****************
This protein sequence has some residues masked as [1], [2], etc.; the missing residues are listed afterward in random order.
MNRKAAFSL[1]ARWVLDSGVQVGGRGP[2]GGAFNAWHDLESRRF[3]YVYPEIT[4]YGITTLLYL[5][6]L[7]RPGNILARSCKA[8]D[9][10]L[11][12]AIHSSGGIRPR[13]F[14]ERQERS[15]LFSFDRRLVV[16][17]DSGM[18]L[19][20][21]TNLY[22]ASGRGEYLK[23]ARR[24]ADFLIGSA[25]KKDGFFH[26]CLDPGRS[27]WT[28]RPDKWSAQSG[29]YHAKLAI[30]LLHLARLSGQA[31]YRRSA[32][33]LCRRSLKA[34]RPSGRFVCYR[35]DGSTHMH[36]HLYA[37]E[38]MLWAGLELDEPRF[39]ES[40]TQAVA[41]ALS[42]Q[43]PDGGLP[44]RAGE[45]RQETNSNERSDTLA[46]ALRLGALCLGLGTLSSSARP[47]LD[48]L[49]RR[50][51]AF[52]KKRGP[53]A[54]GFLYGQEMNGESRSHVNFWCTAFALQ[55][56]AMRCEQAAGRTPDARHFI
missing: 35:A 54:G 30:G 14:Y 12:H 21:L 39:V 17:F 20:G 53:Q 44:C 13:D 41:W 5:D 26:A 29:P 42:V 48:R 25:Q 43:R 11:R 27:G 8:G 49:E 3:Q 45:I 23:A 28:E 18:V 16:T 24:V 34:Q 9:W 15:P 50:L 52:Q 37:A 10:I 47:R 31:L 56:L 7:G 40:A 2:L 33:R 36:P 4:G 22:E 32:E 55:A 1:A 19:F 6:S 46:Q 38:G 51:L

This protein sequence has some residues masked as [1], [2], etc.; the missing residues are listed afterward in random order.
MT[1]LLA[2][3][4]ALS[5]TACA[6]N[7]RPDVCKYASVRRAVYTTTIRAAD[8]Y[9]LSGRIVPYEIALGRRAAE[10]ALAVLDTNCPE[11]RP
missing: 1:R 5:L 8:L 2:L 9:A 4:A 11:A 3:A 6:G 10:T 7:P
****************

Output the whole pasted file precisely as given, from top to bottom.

This protein sequence has some residues masked as [1], [2], etc.; the missing residues are listed afterward in random order.
MNRKAAFSL[1]ARWVLDSGVQVGGRGP[2]GGAFNAWHDLESRRF[3]YVYPEIT[4]YGITTLLYL[5][6]L[7]RPGNILARSCKA[8]D[9][10]L[11][12]AIHSSGGIRPR[13]F[14]ERQERS[15]LFSFDRRLVV[16][17]DSGM[18]L[19][20][21]TNLY[22]ASGRGEYLK[23]ARR[24]ADFLIGSA[25]KKDGFFH[26]CLDPGRS[27]WT[28]RPDKWSAQSG[29]YHAKLAI[30]LLHLARLSGQA[31]YRRSA[32][33]LCRRSLKA[34]RPSGRFVCYR[35]DGSTHMH[36]HLYA[37]E[38]MLWAGLELDEPRF[39]ES[40]TQAVA[41]ALS[42]Q[43]PDGGLP[44]RAGE[45]RQETNSNERSDTLA[46]ALRLGALCLGLGTLSSSARP[47]LD[48]L[49]RR[50][51]AF[52]KKRGP[53]A[54]GFLYGQEMNGESRSHVNFWCTAFALQ[55][56]AMRCEQAAGRTPDARHFI
missing: 35:A 54:G 30:G 14:Y 12:H 21:L 39:V 17:F 20:G 53:Q 44:C 13:D 41:W 5:D 26:A 29:P 42:V 48:R 25:Q 43:R 11:R 27:G 8:G 49:E 3:Q 45:I 23:A 28:E 18:V 16:T 24:V 34:Q 9:W 15:P 50:L 52:Q 37:A 10:I 47:R 31:L 56:L 7:G 40:A 2:L 33:R 36:P 4:G 22:E 32:E 55:A 1:A 19:F 6:S 46:Q 38:G 51:L

This protein sequence has some residues masked as [1], [2], etc.; the missing residues are listed afterward in random order.
MT[1]LLA[2][3][4]ALS[5]TACA[6]N[7]RPDVCKYASVRRAVYTTTIRAAD[8]Y[9]LSGRIVPYEIALGRRAAE[10]ALAVLDTNCPE[11]RP
missing: 1:R 5:L 8:L 2:L 9:A 4:A 11:A 3:A 6:G 10:T 7:P